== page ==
How to Make Beef Jerky at Home: Part 2 of 100 (Marinade storage)

In our original post, we covered the homemade jerky process on a fairly high level. Here, we will delve a bit more deeply into step 5 of the original post. There are a surprising number of ways to effectively marinate your raw meat, no pun intended (twss?). Remember, this is after you’ve sliced your meat and prepared your marinade. The question now is, where do we put this soon-to-be delicious jerky?

We’ll start with the simplest and cheapest method: the trusted Ziploc bag.

You’ll want a bag (or multiple bags) to comfortably accommodate your meat and marinade. You can fill them generously, but you shouldn’t have any trouble closing the bag. There should be enough marinade to not leave any piece of meat neglected of marinade. Once you’re ready to close the bag, you should try to create as much of a vacuum seal is possible, whether this means sucking the excess air out with your mouth (keep your mind out of the gutter, please) or using a real vacuum and quickly closing the bag. Place your marinating beef jerky in the fridge and let it absorb succulent juices overnight. It’s very difficult to over-marinate, so err on the side of leaving it in longer rather than shorter.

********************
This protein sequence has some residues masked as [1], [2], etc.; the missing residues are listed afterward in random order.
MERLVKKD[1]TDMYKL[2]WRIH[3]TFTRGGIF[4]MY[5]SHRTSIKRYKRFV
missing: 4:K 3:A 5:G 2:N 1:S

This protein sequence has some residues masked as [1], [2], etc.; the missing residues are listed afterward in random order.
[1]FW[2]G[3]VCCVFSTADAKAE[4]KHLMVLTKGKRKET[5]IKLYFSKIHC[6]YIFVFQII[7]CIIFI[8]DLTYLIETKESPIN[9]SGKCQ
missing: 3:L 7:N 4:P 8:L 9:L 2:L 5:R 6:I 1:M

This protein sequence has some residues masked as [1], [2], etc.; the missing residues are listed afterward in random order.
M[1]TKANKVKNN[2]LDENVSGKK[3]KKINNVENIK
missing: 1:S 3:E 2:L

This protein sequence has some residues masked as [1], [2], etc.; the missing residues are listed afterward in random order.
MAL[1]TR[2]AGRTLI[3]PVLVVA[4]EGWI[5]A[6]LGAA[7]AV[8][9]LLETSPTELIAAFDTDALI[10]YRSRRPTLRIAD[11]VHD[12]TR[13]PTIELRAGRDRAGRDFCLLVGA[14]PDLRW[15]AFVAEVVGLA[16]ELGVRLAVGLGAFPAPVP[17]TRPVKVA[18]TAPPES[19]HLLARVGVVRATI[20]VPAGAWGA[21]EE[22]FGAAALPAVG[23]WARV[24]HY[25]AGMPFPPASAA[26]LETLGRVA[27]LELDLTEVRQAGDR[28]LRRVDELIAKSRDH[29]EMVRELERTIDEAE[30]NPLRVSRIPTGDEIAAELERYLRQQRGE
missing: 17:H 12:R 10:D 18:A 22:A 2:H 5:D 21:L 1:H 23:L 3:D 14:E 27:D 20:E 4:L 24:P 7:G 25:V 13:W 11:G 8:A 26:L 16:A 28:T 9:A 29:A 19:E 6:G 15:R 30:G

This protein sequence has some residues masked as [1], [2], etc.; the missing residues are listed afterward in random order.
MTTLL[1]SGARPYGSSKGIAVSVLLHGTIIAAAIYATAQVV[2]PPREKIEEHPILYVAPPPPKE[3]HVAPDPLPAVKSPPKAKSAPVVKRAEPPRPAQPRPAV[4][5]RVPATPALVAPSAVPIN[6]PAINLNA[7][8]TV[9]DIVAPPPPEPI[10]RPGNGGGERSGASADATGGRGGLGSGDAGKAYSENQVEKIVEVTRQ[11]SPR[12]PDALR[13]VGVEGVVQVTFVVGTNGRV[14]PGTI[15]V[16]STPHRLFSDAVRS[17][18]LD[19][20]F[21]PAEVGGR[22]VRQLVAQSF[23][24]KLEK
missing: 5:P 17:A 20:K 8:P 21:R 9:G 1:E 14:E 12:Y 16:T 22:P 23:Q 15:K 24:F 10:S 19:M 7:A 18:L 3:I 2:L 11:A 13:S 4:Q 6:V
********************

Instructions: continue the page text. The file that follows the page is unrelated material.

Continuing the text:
Next, we have vacuum sealed containers, which are highly effective.

Vacuum sealed containers are exactly what they sound like. They are like Tupperware, only with a valve on top that allows a hose to suck all the air out without letting it come back in. There are many options and you can get one for $20, depending on the size you are looking for. I recommend a taller container, rather than a flatter/wider one, since it will be easier to coat more meat in the marinade with a taller type. Obviously, the more jerky you want to make per batch, the bigger your container. Whichever size you choose, make sure it still fits in your fridge! In the case of the vacuum sealed container, fill it first with marinade and then toss your jerky in, until the jerky is just barely covered in marinade. You can always add more marinade, but this order of operations ensures your meat is absorbing marinade from all angles.

Lastly, the vacuum tumbler, the Holy Grail of marinating meat.

Vacuum tumblers do the same thing as a vacuum sealed containers, but they spin in place horizontally and continuously such the air out of the spinning container. They are much more expensive, costing hundreds if not thousands of dollars, and are really meant only for large-scale production. However, they provide a couple of benefits: marinating takes less than an hour, consistently higher and more consistent (that’s still good English I believe) marinade absorption rates, and lower marinade to meat ratios.

So there you go folks. As you start jerking yourself, you have many marinating options at your disposal. You’ll generally know when you’re ready for the next step and hopefully one day, maybe far in the future, you’ll be purchasing your own vacuum tumbler to feed a family of 100.

Signing off,

Jerk McGurk

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